The Advertising Standards Authority (ASA) has slammed retailers making “misleading” free delivery claims imposing strict rules on future adverts.
Following numerous complaints of a “postcode lottery” in which additional delivery fees apply to more rural areas, the advertising watchdog has banned any retailers from claiming free delivery if the entire country is not covered.
It said that areas like the Scottish Highlands, Northern Ireland and the Isle of Wight were most commonly slapped with undisclosed surcharges, adding that any restrictions or exclusions must now be made clear from the outset.
“Companies must honour the delivery claims they’re making or stop making them,” ASA chief executive Guy Parker said.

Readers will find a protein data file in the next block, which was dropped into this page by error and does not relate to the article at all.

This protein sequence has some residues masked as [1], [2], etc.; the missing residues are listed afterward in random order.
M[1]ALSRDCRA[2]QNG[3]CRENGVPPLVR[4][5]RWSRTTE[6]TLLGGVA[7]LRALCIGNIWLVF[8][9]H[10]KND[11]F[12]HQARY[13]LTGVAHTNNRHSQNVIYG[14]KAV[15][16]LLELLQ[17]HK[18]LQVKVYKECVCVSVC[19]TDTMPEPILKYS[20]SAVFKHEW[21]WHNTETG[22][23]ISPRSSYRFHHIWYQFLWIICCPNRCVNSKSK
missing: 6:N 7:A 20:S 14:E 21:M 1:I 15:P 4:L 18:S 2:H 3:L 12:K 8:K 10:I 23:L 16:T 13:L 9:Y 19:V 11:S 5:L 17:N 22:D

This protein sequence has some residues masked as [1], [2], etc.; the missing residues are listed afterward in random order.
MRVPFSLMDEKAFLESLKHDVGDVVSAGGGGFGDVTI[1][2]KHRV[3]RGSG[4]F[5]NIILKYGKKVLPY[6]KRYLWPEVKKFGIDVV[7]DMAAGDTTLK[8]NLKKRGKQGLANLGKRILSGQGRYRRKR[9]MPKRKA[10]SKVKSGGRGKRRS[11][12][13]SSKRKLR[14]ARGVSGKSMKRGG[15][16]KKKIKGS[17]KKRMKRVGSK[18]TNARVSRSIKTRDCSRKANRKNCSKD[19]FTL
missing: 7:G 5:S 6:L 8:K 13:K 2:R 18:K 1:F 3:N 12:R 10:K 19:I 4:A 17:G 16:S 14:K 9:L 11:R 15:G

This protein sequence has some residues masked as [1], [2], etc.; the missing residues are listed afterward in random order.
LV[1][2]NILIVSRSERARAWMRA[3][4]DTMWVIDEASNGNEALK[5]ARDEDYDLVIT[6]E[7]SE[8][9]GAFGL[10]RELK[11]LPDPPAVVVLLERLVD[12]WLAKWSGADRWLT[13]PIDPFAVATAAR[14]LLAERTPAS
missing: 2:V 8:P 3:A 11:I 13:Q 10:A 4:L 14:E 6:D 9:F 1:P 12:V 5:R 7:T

“It’s simply not fair to mislead people about whether parcels can be delivered to them, or how much it will cost.”
According to a study by Citizens Advice Scotland, customers in the most northern parts of Scotland pay an average of 30 per cent more than the rest of the UK for deliveries, while those living on Scottish islands pay up to 50 per cent more.
Richard Lochhead SNP MSP has been leading the fight against misleading adverts, heading the Fair Delivery Charges campaign and providing information to the ASA in its investigation.
Though he called for more to be done he said: “It’s now incumbent upon those companies who are failing to be upfront with consumers to sit up, take notice and change their practices. I hope they respond swiftly to this very clear shot across their bows.”
“Ultimately, if companies truly value their customers in rural and northern Scotland then they shouldn’t be discriminating at all when it comes to delivering goods.”